Hours after the Taliban captured a strategic provincial capital near Kabul on Thursday, the 10th the insurgents have taken in a weeklong sweep across Afghanistan just weeks before the end of the American military mission there, the Afghan government negotiators in Qatar have offered the Taliban a power-sharing deal.
New agency AFP quoted a source saying, "Yes, the government has submitted a proposal to Qatar as mediator. The proposal allows the Taliban to share power in return for a halt in violence in the country.”
Seizing Ghazni cuts off a crucial highway linking the Afghan capital with the country's southern provinces, which similarly find themselves under assault as part of an insurgent push some 20 years after US and NATO troops invaded and ousted the Taliban government.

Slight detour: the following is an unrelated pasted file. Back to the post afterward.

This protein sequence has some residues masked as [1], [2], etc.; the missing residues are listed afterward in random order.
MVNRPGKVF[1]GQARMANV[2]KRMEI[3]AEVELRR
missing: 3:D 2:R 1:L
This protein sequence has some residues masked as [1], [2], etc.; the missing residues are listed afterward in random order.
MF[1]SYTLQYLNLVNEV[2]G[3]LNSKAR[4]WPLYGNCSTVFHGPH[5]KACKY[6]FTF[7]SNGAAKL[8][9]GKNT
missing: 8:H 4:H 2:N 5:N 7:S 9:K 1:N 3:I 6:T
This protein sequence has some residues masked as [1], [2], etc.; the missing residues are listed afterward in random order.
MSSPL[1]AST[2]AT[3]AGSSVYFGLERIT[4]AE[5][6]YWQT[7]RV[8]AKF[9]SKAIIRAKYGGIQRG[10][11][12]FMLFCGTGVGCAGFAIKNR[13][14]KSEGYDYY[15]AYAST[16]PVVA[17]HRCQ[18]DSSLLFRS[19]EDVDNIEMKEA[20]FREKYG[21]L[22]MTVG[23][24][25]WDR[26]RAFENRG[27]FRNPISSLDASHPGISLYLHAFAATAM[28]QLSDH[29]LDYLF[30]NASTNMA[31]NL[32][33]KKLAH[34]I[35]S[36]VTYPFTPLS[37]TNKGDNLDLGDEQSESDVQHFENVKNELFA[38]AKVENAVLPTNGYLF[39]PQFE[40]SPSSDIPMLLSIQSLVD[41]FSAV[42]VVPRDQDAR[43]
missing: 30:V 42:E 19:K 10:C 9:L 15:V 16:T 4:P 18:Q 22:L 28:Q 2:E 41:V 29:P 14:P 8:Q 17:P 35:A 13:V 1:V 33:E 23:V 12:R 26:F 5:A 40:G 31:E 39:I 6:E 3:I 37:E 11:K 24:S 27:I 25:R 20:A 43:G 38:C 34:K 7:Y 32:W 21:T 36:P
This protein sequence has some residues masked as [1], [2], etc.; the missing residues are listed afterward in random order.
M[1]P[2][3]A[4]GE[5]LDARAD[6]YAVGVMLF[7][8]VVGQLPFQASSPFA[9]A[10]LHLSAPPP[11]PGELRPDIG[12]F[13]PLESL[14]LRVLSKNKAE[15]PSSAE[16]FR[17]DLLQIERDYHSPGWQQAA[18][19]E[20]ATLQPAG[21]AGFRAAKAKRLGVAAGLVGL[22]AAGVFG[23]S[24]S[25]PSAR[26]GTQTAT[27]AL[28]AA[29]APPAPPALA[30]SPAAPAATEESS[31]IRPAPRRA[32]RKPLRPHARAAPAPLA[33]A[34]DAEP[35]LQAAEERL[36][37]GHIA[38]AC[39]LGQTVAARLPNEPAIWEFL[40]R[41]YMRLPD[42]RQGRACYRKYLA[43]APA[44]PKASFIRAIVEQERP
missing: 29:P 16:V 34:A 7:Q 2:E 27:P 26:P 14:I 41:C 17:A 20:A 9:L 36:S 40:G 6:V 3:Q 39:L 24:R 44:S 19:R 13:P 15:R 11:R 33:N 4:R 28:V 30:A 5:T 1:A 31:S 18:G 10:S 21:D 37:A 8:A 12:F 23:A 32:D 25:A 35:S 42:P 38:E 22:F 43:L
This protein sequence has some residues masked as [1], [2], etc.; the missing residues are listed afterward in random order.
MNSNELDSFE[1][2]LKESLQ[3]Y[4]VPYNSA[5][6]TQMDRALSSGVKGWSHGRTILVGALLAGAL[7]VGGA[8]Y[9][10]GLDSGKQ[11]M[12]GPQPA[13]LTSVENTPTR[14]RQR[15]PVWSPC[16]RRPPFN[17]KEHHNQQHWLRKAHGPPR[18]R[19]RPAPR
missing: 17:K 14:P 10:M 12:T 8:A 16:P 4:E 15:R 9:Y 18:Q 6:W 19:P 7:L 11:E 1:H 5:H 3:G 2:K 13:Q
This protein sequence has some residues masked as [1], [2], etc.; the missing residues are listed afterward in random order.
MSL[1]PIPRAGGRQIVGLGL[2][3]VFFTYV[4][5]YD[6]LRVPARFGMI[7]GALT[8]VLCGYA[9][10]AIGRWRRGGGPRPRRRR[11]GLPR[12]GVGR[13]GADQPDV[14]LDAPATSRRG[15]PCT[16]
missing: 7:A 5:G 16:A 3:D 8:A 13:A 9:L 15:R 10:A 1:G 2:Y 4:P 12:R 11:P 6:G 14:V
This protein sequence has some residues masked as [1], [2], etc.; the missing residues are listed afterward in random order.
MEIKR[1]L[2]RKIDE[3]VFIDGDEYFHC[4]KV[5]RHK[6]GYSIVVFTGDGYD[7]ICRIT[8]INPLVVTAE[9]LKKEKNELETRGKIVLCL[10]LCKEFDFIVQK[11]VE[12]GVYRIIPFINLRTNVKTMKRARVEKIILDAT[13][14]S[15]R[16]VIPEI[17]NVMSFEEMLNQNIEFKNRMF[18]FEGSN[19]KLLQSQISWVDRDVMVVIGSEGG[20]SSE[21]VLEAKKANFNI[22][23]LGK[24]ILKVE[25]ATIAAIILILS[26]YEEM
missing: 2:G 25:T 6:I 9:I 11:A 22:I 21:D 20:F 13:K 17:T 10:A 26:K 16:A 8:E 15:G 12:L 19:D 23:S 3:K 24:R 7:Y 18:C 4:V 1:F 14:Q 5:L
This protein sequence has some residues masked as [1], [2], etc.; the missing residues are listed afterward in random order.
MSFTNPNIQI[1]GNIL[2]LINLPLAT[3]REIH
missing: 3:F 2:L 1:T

While Kabul itself isn't directly under threat, the loss of Ghazni tightens the grip of a resurgent Taliban estimated to now hold some two-thirds of the nation, and thousands of people have fled their homes.
Fighting meanwhile raged in Lashkar Gah, one of Afghanistan's largest cities in the Taliban heartland of Helmand province, where surrounded government forces hoped to hold onto the capital after the militants' weeklong blitz has seen them already seized nine others around the country.
On Wednesday, a suicide car bombing marked the latest wave to target the capital's regional police headquarters. By Thursday, the Taliban had taken the building, with some police officers surrendering to the militants and others retreating to the nearby governor's office that's still held by government forces, said Nasima Niazi, a lawmaker from Helmand.
Niazi said she believed the Taliban attack killed and wounded security force members, but she had no casualty breakdown.